Evaporative Leak Detection Pump

Evaporative Leak Detection Pump

An evaporative leak detection pump is an important component of a modern vehicle’s evaporative emissions control system. It helps to detect fuel vapor leaks in the fuel system of a vehicle to keep harmful pollutants from escaping into the outside air and to prevent a failed emissions test.

While the primary function of your vehicle’s evaporative emissions control system is to reduce the amount of harmful pollutants that your engine produces, it also serves to prevent fuel vapors in the fuel tank from damaging the tank and releasing into the atmosphere. To make sure both functions are performed as they should, your vehicle relies on the evaporative leak detection pump. It pressurizes all fuel vapors within the system so the engine control unit can detect a vapor leak once it appears. If a leak is detected, the engine control unit will turn on the check engine light to alert you of the problem, and will store a specific trouble code in its memory.

A failed evaporative leak detection pump may become a cause of a failed emissions test. Since it can’t pressurize fuel vapors, this will affect the operation of the evaporative emissions control system, resulting in increased emissions. A similar problem can be caused by another failed system component. However, whichever the problem, you’ll notice the same warning light, which is an illuminated check engine light.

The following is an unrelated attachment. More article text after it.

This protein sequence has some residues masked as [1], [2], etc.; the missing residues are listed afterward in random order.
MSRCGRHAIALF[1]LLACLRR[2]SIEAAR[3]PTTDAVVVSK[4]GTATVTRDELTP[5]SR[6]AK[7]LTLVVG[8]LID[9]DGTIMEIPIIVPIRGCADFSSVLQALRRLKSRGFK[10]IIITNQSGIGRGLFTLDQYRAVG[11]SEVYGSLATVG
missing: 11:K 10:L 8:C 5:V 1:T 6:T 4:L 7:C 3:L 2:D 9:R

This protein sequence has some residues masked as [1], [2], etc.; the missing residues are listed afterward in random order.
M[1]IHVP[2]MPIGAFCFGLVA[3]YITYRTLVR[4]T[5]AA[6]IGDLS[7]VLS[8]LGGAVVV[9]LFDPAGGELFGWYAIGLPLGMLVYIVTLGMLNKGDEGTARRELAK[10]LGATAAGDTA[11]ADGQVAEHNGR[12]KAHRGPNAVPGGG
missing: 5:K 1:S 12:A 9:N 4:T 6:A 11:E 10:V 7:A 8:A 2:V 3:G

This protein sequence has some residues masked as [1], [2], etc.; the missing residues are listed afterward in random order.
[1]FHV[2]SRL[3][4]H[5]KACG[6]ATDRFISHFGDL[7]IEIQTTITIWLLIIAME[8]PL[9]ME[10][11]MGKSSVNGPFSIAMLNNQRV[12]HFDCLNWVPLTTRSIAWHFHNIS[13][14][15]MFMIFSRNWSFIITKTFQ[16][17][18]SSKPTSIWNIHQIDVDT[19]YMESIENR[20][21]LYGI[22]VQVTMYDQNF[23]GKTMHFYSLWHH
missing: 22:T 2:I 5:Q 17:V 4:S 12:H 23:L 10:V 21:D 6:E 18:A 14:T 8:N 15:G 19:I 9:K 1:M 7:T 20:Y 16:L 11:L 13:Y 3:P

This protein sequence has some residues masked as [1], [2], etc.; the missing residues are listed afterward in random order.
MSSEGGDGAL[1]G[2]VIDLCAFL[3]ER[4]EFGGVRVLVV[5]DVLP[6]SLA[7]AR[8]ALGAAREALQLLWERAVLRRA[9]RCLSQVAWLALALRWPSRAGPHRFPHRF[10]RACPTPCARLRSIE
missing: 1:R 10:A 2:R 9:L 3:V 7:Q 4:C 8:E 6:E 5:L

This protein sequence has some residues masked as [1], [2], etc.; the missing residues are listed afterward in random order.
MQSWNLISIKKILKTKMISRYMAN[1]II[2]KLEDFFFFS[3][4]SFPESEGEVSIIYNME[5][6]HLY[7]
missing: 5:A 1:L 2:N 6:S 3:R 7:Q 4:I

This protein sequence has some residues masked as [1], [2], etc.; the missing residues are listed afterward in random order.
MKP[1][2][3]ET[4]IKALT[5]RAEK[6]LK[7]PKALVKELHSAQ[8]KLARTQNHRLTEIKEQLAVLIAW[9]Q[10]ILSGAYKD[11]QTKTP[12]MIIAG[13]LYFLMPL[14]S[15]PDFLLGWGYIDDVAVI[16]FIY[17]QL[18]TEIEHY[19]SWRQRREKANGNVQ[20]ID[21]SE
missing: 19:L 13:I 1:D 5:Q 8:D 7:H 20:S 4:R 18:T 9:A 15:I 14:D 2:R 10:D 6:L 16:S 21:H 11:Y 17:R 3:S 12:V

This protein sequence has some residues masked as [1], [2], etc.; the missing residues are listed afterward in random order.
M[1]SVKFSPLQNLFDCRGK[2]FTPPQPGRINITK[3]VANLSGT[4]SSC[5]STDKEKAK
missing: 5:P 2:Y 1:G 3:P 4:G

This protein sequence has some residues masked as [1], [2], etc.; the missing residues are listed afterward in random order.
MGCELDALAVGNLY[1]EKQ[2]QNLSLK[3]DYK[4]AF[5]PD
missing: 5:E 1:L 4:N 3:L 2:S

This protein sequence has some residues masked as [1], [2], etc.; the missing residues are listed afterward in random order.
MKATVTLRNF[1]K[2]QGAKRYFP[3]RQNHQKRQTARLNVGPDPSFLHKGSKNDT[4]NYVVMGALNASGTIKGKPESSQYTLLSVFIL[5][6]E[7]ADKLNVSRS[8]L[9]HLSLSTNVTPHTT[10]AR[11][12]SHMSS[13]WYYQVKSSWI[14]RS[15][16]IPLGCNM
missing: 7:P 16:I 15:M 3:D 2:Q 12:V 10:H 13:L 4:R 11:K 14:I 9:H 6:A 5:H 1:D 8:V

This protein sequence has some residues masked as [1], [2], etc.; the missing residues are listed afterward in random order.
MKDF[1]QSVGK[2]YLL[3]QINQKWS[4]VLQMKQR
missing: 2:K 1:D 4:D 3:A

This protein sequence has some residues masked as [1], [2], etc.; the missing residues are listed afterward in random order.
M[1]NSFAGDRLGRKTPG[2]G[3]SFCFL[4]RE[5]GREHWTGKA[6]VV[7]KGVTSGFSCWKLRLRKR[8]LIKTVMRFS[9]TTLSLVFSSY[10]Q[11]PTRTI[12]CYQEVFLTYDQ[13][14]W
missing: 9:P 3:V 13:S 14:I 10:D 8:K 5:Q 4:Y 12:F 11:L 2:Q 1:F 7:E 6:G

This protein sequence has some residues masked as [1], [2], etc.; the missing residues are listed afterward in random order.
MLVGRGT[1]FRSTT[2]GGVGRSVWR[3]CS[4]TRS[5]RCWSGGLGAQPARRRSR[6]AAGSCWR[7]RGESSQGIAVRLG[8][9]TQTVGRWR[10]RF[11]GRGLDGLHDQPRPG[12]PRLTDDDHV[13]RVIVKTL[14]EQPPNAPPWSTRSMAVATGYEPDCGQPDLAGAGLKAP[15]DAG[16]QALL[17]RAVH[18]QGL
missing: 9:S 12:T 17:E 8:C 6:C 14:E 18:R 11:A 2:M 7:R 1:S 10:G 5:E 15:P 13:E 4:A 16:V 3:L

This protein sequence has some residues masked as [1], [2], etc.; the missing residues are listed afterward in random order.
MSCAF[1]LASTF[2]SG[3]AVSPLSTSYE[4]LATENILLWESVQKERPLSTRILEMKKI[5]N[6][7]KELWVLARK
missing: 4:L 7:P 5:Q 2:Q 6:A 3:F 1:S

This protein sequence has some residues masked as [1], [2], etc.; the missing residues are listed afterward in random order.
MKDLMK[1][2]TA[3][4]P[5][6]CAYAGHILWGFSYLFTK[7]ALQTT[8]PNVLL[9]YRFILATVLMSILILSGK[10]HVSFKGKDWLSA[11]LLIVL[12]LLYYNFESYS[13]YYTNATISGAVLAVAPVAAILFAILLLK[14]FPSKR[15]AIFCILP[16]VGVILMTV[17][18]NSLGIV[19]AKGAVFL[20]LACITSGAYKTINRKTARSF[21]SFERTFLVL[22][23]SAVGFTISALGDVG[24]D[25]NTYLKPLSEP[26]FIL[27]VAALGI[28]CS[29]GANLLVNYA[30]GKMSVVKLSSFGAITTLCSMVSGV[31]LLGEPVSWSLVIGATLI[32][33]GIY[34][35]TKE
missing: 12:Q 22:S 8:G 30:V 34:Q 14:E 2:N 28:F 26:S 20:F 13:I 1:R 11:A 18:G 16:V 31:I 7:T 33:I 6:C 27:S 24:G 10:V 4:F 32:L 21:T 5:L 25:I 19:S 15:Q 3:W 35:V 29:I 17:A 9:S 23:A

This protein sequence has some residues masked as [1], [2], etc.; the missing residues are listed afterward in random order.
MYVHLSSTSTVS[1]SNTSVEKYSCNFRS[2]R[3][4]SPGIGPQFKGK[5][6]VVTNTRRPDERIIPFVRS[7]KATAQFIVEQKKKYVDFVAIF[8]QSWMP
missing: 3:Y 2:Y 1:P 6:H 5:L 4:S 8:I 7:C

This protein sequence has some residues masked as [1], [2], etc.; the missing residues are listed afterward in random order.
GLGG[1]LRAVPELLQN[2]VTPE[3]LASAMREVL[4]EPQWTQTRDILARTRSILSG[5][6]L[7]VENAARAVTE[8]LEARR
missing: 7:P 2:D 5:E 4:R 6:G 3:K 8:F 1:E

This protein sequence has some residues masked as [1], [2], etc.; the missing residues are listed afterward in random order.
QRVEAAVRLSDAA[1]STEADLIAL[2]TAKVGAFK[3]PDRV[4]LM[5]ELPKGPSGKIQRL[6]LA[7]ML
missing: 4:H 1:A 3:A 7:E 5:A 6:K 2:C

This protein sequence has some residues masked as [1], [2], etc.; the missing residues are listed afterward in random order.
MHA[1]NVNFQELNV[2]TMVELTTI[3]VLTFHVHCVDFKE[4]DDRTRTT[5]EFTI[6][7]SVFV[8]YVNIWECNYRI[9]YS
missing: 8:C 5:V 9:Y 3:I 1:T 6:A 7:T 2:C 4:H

Evaporative leak detection pump troubleshooting and replacement

A faulty evaporative leak detection pump can result in harmful smog coming not only from the exhaust system, but also from a leaking evaporative emissions control system part. That’s why the entire system should be inspected for damage and leaks. We do not recommend you to perform a diagnosis yourself. This is a job of a professional mechanic who will inspect the system with a trouble code scanner and other tools to determine the root of the problem. 

If your evaporative leak detection pump is faulty, it must be replaced with a new one. In some cases, the mechanic may recommend you to replace other system components if they fail or malfunction. He or she should also check the entire system for trouble codes and leaks when the replacement is done. 

Unless you’re a mechanic with a specific sophisticated knowledge and experience, both inspection and repairs should be performed by a professional. Both processes can involve specific equipment to access the pump for its inspection and replacement. Depending on a vehicle, it can be located in a hard-to-reach area and may require disassembling some exhaust parts and other components. You will save a lot of headache and time if you leave the jobs to a professional.